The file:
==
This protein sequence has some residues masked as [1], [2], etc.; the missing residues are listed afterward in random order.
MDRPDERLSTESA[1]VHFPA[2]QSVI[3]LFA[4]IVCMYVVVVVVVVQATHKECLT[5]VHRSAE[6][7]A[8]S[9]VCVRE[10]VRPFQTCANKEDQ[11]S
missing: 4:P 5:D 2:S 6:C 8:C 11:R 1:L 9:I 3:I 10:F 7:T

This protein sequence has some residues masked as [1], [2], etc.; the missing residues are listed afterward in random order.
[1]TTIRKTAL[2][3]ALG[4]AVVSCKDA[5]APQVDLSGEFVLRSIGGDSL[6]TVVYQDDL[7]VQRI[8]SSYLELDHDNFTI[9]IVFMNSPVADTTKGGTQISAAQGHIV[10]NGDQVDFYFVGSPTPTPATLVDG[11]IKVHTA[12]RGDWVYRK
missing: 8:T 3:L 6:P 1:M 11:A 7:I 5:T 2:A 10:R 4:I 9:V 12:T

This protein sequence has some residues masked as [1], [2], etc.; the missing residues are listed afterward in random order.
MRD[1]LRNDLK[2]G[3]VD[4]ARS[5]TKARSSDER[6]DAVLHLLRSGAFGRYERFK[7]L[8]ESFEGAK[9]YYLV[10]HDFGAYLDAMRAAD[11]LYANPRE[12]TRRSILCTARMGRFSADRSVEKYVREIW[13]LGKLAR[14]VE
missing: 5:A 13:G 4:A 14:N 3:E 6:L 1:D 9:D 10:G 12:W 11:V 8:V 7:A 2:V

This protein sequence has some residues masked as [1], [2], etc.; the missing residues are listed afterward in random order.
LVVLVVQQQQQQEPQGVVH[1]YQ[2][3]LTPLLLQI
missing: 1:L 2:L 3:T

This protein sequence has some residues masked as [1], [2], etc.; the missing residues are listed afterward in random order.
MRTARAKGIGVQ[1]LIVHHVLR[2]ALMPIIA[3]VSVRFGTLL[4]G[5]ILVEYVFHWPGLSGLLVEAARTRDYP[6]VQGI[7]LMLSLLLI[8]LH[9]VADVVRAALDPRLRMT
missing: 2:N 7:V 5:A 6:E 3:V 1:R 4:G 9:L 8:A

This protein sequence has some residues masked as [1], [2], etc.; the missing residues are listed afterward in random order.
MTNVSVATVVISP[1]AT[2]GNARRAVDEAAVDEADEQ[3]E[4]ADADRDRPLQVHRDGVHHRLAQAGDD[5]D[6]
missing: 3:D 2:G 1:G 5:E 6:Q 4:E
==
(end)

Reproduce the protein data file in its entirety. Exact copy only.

This protein sequence has some residues masked as [1], [2], etc.; the missing residues are listed afterward in random order.
MDRPDERLSTESA[1]VHFPA[2]QSVI[3]LFA[4]IVCMYVVVVVVVVQATHKECLT[5]VHRSAE[6][7]A[8]S[9]VCVRE[10]VRPFQTCANKEDQ[11]S
missing: 4:P 5:D 2:S 6:C 8:C 11:R 1:L 9:I 3:I 10:F 7:T

This protein sequence has some residues masked as [1], [2], etc.; the missing residues are listed afterward in random order.
[1]TTIRKTAL[2][3]ALG[4]AVVSCKDA[5]APQVDLSGEFVLRSIGGDSL[6]TVVYQDDL[7]VQRI[8]SSYLELDHDNFTI[9]IVFMNSPVADTTKGGTQISAAQGHIV[10]NGDQVDFYFVGSPTPTPATLVDG[11]IKVHTA[12]RGDWVYRK
missing: 8:T 3:L 6:P 1:M 11:A 7:I 5:T 2:A 10:R 4:I 9:V 12:T

This protein sequence has some residues masked as [1], [2], etc.; the missing residues are listed afterward in random order.
MRD[1]LRNDLK[2]G[3]VD[4]ARS[5]TKARSSDER[6]DAVLHLLRSGAFGRYERFK[7]L[8]ESFEGAK[9]YYLV[10]HDFGAYLDAMRAAD[11]LYANPRE[12]TRRSILCTARMGRFSADRSVEKYVREIW[13]LGKLAR[14]VE
missing: 5:A 13:G 4:A 14:N 3:E 6:L 1:D 9:D 10:G 12:W 11:V 8:V 7:A 2:V

This protein sequence has some residues masked as [1], [2], etc.; the missing residues are listed afterward in random order.
LVVLVVQQQQQQEPQGVVH[1]YQ[2][3]LTPLLLQI
missing: 1:L 2:L 3:T

This protein sequence has some residues masked as [1], [2], etc.; the missing residues are listed afterward in random order.
MRTARAKGIGVQ[1]LIVHHVLR[2]ALMPIIA[3]VSVRFGTLL[4]G[5]ILVEYVFHWPGLSGLLVEAARTRDYP[6]VQGI[7]LMLSLLLI[8]LH[9]VADVVRAALDPRLRMT
missing: 2:N 7:V 5:A 6:E 3:V 1:R 4:G 9:L 8:A

This protein sequence has some residues masked as [1], [2], etc.; the missing residues are listed afterward in random order.
MTNVSVATVVISP[1]AT[2]GNARRAVDEAAVDEADEQ[3]E[4]ADADRDRPLQVHRDGVHHRLAQAGDD[5]D[6]
missing: 3:D 2:G 1:G 5:E 6:Q 4:E